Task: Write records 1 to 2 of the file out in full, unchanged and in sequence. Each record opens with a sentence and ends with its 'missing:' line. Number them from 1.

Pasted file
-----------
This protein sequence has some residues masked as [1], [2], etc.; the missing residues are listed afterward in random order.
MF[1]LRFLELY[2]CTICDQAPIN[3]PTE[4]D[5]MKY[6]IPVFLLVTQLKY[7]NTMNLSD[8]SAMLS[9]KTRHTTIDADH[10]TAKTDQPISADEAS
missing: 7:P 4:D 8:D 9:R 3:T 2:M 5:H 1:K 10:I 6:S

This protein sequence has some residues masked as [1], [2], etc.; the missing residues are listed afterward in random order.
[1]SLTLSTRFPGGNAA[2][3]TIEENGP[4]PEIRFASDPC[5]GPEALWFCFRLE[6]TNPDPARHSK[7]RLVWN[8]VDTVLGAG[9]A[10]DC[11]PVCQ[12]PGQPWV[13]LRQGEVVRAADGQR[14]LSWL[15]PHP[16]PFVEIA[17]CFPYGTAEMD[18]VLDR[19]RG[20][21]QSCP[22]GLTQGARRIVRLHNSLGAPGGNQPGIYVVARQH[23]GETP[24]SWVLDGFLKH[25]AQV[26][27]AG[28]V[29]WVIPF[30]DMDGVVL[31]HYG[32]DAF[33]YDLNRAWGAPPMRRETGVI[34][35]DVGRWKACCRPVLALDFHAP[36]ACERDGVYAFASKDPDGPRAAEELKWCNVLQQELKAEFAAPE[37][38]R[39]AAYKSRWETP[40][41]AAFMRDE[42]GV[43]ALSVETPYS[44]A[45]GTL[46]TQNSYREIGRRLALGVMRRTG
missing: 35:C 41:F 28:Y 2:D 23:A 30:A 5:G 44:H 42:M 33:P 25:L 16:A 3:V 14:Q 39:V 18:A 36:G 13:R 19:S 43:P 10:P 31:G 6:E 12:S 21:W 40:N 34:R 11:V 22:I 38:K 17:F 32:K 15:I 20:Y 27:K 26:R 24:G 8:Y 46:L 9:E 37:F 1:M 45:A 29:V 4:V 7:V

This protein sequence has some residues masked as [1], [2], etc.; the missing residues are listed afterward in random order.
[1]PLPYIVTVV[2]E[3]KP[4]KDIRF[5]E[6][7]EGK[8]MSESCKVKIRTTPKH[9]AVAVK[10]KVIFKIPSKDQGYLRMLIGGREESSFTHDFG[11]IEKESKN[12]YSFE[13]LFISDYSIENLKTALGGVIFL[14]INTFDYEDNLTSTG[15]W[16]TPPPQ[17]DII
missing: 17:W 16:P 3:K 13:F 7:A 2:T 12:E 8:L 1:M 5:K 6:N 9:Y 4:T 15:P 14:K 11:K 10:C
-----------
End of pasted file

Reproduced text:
This protein sequence has some residues masked as [1], [2], etc.; the missing residues are listed afterward in random order.
MF[1]LRFLELY[2]CTICDQAPIN[3]PTE[4]D[5]MKY[6]IPVFLLVTQLKY[7]NTMNLSD[8]SAMLS[9]KTRHTTIDADH[10]TAKTDQPISADEAS
missing: 7:P 4:D 8:D 9:R 3:T 2:M 5:H 1:K 10:I 6:S

This protein sequence has some residues masked as [1], [2], etc.; the missing residues are listed afterward in random order.
[1]SLTLSTRFPGGNAA[2][3]TIEENGP[4]PEIRFASDPC[5]GPEALWFCFRLE[6]TNPDPARHSK[7]RLVWN[8]VDTVLGAG[9]A[10]DC[11]PVCQ[12]PGQPWV[13]LRQGEVVRAADGQR[14]LSWL[15]PHP[16]PFVEIA[17]CFPYGTAEMD[18]VLDR[19]RG[20][21]QSCP[22]GLTQGARRIVRLHNSLGAPGGNQPGIYVVARQH[23]GETP[24]SWVLDGFLKH[25]AQV[26][27]AG[28]V[29]WVIPF[30]DMDGVVL[31]HYG[32]DAF[33]YDLNRAWGAPPMRRETGVI[34][35]DVGRWKACCRPVLALDFHAP[36]ACERDGVYAFASKDPDGPRAAEELKWCNVLQQELKAEFAAPE[37][38]R[39]AAYKSRWETP[40][41]AAFMRDE[42]GV[43]ALSVETPYS[44]A[45]GTL[46]TQNSYREIGRRLALGVMRRTG
missing: 35:C 41:F 28:Y 2:D 23:A 30:A 5:G 44:H 42:M 33:P 25:L 16:A 3:V 14:Q 39:V 18:A 36:G 13:R 19:S 43:P 10:P 31:G 6:E 12:S 21:W 40:N 34:R 11:V 22:I 38:K 17:F 32:K 15:I 20:Y 27:K 26:R 24:G 8:Y 46:L 9:E 37:F 1:M 45:A 29:V 4:V 7:V